FOR IMMEDIATE RELEASE
Contact: Connie Barclay
News Releases 2006
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To assist in the recovery of sea turtle populations, NOAA Fisheries Service is proposing a rule under the Endangered Species Act to require fishing vessels, in certain cases, operating in state and federal waters of the U.S. to take an observer on board. The new rule would help the agency better evaluate fishing interactions with sea turtles. The rule would apply to fishing vessels operating in both state and federal waters, from the coast out to 200 miles offshore.
“We’re proposing this rule to increase our ability to protect sea turtles and restore their populations,” said Bill Hogarth, director of NOAA Fisheries Service. “Observers provide key scientific facts we need to minimize bycatch in our commercial fisheries.”
Current regulations under the Endangered Species Act allow NOAA Fisheries Service to place observers on vessels on a short-term basis in response to a determination that an emergency event has occurred, such as a mass sea turtle stranding. However, these temporary observer requirements do not enable the agency to collect comprehensive information on sea turtles and fishing activities. This rule would allow NOAA Fisheries Service to identify potential sea turtle interaction problems, before they reach crisis levels that may call for more stringent management measures.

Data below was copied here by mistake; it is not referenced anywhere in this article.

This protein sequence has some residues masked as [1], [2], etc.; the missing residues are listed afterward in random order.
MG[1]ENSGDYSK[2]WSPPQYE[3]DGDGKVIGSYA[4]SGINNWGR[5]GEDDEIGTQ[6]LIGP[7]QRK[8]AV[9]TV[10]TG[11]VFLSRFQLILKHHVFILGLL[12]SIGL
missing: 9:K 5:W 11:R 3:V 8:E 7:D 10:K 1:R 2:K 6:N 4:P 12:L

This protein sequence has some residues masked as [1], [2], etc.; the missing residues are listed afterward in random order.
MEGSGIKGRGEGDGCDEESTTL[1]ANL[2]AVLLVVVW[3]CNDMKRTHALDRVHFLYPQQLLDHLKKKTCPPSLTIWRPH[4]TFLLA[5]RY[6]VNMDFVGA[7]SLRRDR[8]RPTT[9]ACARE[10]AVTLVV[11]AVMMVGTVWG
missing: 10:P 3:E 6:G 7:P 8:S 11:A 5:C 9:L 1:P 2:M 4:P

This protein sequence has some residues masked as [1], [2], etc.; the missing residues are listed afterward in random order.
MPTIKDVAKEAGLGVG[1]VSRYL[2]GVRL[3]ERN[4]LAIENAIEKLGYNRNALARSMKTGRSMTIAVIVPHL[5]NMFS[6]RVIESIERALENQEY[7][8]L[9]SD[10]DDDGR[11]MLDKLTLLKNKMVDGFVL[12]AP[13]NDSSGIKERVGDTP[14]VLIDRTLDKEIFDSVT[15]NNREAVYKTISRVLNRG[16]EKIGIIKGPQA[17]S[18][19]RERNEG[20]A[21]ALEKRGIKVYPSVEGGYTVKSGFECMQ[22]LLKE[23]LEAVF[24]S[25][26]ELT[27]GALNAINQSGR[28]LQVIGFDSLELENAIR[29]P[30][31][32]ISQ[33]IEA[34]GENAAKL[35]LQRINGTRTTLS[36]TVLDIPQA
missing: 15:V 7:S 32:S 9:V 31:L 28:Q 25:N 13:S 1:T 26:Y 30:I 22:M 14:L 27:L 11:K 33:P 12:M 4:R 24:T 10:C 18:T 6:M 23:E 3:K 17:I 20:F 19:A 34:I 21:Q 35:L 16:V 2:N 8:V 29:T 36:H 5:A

Under this rule, each year NOAA Fisheries Service would publish in the Federal Register a draft and final determination of fisheries it intends to monitor for sea turtle interactions. The determination would be based on the best available scientific, commercial, or other information regarding sea turtle-fishery interactions, including sea turtle distribution or fishing gear characteristics.
The proposed rule can be found online (see Web link below). The agency will accept public comments on the proposal until February 20, 2007. Comments may be addressed to:
All sea turtle species are listed as either endangered or threatened. This proposed regulation would enable NOAA Fisheries Service to adequately document sea turtle takes in commercial fisheries, to evaluate existing measures to reduce sea turtle takes, and to determine whether there is a need for new or additional measures to reduce sea turtle takes.
In 2007 the National Oceanic and Atmospheric Administration, an agency of the U.S. Commerce Department, celebrates 200 years of science and service to the nation. From the establishment of the Survey of the Coast in 1807 by Thomas Jefferson to the formation of the Weather Bureau and the Bureau of Commercial Fisheries in the 1870s, much of America's scientific heritage is rooted in NOAA.
NOAA is dedicated to enhancing economic security and national safety through the prediction and research of weather and climate-related events and information service delivery for transportation, and by providing environmental stewardship of our nation's coastal and marine resources. Through the emerging Global Earth Observation System of Systems (GEOSS), NOAA is working with its federal partners, more than 60 countries and the European Commission to develop a global monitoring network that is as integrated as the planet it observes, predicts and protects.
On the Web:
Proposed Observer Rule: http://www.nmfs.noaa.gov/pr/species/turtles/regulations.htm
NOAA Fisheries Service: http://www.nmfs.noaa.gov